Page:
Michael Webster built and installed subflooring and a slat of hardwood flooring that was six feet wide along a Chicago, Illinois, street while he was a graduate student.
The city removed a portion of sidewalk and was slow to fill the hole during the Chicago winter. People were stepping off the sidewalk and walking in traffic. Webster saw an opportunity to help pedestrians through an art project that resembled a small portion of a basketball court sandwiched between concrete squares.
“I’m definitely a maker,” Webster says. “I come into art with the joy for making things and getting my hands messy.”
Webster, assistant professor of studio art at Wofford College, is one of nine artists selected as a 2023 State Fellow for Visual Arts through South Arts. Artists received $5,000 grants and are competing for $25,000 and $10,000 in additional prizes. He will have three pieces in a four-city traveling exhibit that opens in Biloxi, Mississippi, on Aug. 17.
South Arts aims to decentralize the art world by giving exposure to artists in the South.
His work will reflect on “the becomings and undoings of space.”
One piece, titled “Leak,” was inspired by a signpost that he saw in Salt Lake City, Utah, that zigged and zagged to wrap around a tree that was no longer there. He mimics the signpost with a sculpture made from alder wood that hangs on a wall while attached to rubber tubing to create a fountain. “Signal” includes sections of a utility pole that has thrift store crystal tableware attached by steel rods while symbolizing data being shared through fiber optics.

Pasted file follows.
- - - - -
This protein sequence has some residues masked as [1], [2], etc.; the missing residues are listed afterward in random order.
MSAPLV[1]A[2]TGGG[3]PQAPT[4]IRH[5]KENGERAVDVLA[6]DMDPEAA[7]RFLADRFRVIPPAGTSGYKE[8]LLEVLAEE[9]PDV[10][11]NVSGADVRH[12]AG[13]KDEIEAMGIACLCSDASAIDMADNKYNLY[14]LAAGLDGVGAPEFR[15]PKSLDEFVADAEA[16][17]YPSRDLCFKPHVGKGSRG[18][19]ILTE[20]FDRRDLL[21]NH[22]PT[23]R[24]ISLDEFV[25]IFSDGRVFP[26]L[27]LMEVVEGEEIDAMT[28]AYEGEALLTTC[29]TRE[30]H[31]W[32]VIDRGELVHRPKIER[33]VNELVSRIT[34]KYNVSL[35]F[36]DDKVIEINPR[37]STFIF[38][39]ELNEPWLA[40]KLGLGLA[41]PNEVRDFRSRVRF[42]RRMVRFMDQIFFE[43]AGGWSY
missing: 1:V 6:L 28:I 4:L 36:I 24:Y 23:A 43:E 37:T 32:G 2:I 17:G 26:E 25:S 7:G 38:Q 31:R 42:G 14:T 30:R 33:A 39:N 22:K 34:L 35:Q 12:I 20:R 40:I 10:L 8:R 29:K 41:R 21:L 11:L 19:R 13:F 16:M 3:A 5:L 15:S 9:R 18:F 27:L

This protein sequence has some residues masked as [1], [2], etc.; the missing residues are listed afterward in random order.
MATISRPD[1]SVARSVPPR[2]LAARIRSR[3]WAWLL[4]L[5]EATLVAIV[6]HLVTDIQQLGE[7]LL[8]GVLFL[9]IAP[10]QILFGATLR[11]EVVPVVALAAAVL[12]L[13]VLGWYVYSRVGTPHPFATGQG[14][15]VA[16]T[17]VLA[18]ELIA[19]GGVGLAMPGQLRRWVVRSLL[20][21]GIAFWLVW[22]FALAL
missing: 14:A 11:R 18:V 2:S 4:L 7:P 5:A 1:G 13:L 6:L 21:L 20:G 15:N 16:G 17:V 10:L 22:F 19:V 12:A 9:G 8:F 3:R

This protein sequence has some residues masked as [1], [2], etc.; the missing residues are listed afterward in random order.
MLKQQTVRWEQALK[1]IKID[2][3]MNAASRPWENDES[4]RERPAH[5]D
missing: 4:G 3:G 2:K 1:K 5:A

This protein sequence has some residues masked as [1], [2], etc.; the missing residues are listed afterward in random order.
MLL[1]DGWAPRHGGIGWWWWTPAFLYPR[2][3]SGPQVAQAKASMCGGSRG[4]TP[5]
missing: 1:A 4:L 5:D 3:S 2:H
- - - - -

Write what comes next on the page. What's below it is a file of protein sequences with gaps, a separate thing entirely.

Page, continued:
“Leak” and “Signal” reflect relationships with infrastructure.
A third piece, titled “to become an echo,” explores digital memory. Webster has collected about 200 bricks from sites around Spartanburg that are being redeveloped. He scanned some of the bricks and used a 3D printer to generate bricks for the piece.
“There is always information lost in in the process, and we’re thinking about what could be missing when recording digital memories,” Webster says.
This summer, he will talk to local nonprofits about their needs to determine how he could reuse the bricks to benefit others.
“These are bricks that are divorced from their histories,” Webster says. “They might not tell a specific story, but a collected story on the history of Spartanburg. My hope is over the next year or so is to find ways to build new functional entities with these bricks.”
The 3D bricks for the exhibit will look as though the pile of bricks is floating while attached to a pole. Strands of the filament used by a 3D printer are visible to highlight the material in its basic form before becoming what Webster desired.
Webster is a champion for connecting students to opportunities to exhibit their artwork across the community. His students will learn more than what inspired him while developing his work during the fellowship. They also will learn how he built crates to transport his artwork to galleries, and the detailed instructions developed to guide installers because he won’t be at many of the exhibit sites.
“I can imagine some of our students receiving the same fellowship,” Webster says.